I see 2 ways to approach it other than paying somebody to take it down which is almost out of the question due to finances and wifey and I loving the shade it gives us.

A) Get as much of the rot out as possible, let it dry a couple days and pump it full of the expanding urethane foam; trimming the excess off in a domed shape to aid water run-off. That may inhibit further rot enough for the ol' gal to get healthier. (?)

B) Fire up the saw and carve off as much off the protrusion as possible; hopefully getting off all the damaged stuff and leaving a slightly angled area that would promote water run-off. The naked area would be pretty large though and a lot of bark would be gone. Would a fancy tree paint possibly help? Too bad Rustoleum doesn't make anti-rot paint in rustic bark colors.;)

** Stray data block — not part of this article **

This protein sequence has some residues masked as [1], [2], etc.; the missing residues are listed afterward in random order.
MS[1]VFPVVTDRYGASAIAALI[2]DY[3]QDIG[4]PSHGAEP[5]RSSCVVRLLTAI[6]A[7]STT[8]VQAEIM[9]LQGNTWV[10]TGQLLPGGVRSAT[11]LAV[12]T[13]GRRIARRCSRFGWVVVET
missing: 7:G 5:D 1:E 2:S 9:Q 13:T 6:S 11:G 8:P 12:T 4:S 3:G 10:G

What say you'uns?

Oh yeah, here's a pic of a limb if it helps to ID the tree.

http://i57.photobucket.com/albums/g227/DBAviation/TreeLimb.jpg

DICKEYBIRD
06-28-2009, 11:10 AM
Well, at least I found a new way to use a power tool. I chucked up the brand new Enco 3" wire wheel I bought a while back in my 3/8" drill and attacked the rot. It quickly grinds away the pithy stuff and leaves the harder stuff. I ended up with a very nice bucket on the tree that will hold at least a gallon of water.

The tree tried to heal itself but the bugs & rot worked faster than the tree could heal. The healthy stuff surrounded the rot with a wall thickness of about 1" on the lower half. I don't think anything will seal that up.